NYSBA Advocates for its Priorities on ABA Lobby Day
The leadership of the New York State Bar Association and the association’s Government Relations team met with key members of the New York Congressional Delegation as part of the annual American Bar Association lobby day on April 21.
Participating were NYSBA President Scott M. Karson, President-Elect T. Andrew Brown, Secretary and President-Elect Designate Sherry Levin Wallach, Stephen P. Younger, former NYSBA president and current New York state delegate to the ABA; Evan Goldberg, NYSBA Legislative Policy Committee chair; and Hilary Jochmans and Cheyenne Burke of NYSBA’s Government Relations staff.
The group met with Congressmen Andrew Garbarino and Tom Suozzi in addition to senior staff for Congresswoman Kathleen Rice. The NYSBA delegation discussed the association’s 2021 federal priorities including:
§ Providing Greater Student Loan Relief for Attorneys and Non-Attorneys in Rural, Suburban, and Urban Areas: More than 40 million Americans, mostly people under 35 years of age, have student loan debt. Covid-19 has exacerbated the financial challenges these individuals face. While Congress did provide relief, more needs to be done including extending the moratorium on payments, expanding the program to private loans, and providing targeted monetary relief in cases of economic hardship.
§ Funding for Broadband: The pandemic and resulting stay-at-home orders left millions of Americans working, educating, and socializing in a virtual world. It has become abundantly clear that broadband service is an important communications tool that has become vitally necessary for educational purposes and medical care, as well as access to justice. The pandemic widened the existing digital divide. Millions of Americans lack access to broadband internet service due to technological or financial barriers. Appropriate funding is critical to provide access to all areas and populations.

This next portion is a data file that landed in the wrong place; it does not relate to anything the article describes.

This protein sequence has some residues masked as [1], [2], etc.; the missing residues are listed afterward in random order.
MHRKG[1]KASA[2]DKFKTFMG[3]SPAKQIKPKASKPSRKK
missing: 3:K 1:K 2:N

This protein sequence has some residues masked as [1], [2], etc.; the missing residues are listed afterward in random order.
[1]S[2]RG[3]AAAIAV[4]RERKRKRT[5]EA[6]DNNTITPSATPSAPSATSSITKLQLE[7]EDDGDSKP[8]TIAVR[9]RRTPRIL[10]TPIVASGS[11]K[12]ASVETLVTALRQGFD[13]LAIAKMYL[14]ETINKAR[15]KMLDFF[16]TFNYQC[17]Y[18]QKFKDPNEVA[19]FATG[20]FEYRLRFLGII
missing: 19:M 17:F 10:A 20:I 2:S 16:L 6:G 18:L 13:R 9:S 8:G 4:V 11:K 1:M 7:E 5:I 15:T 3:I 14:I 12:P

§ Support for the Legal Services Corporation (LSC): LSC is an independent non-profit corporation established by Congress in 1974 and New York’s seven LSC grantees provide critical civil legal aid to low-income Americans. Additional funding was provided last year as part of pandemic relief, but robust funding is needed to ensure LSC can continue to provide access to justice for those who need assistance.
§ Firearms and Mass Shootings: The United States has more mass shootings and more casualties from mass shootings than any other developed country in the world. NYSBA believes lawyers have a special role to play in addressing gun violence in America. Specific policy requests include enacting universal background checks and extending the time for background checks to be completed before finalizing the sales of a firearm. NYSBA staff met earlier this year with Congressional staff, and the House of Representatives passed measures dealing with these issues in the Spring. Congress is also expected to take action this year on another NYSBA policy recommendation: banning possession of ‘ghost guns” – firearms without a serial number.
§ Sealing Records of Criminal Conviction: The criminal justice reform movement has advocated for productive reentry into the social fabric for ex-offenders. The consequences of criminal convictions are numerous and profound, perpetuating a cycle of unemployment and disenfranchisement that can lead to recidivism. Federal law should allow those convicted of non-violent federal offenses to petition the court to have records of their convictions sealed.
Several of this year’s priorities resulted from the work of NYSBA’s sections, committees and task forces including the Task Force on Rural Justice, the President’s Committee on Access to Justice and the Task Force on Mass Shootings and Assault Weapons. NYSBA regularly interacts with members of Congress and their staff on issues of key importance to the association and its members, but these meetings provided an exceptional opportunity for one-on-one meetings with members who are involved in these crucial issues.
Click here for a complete list of NYSBA’s federal priorities.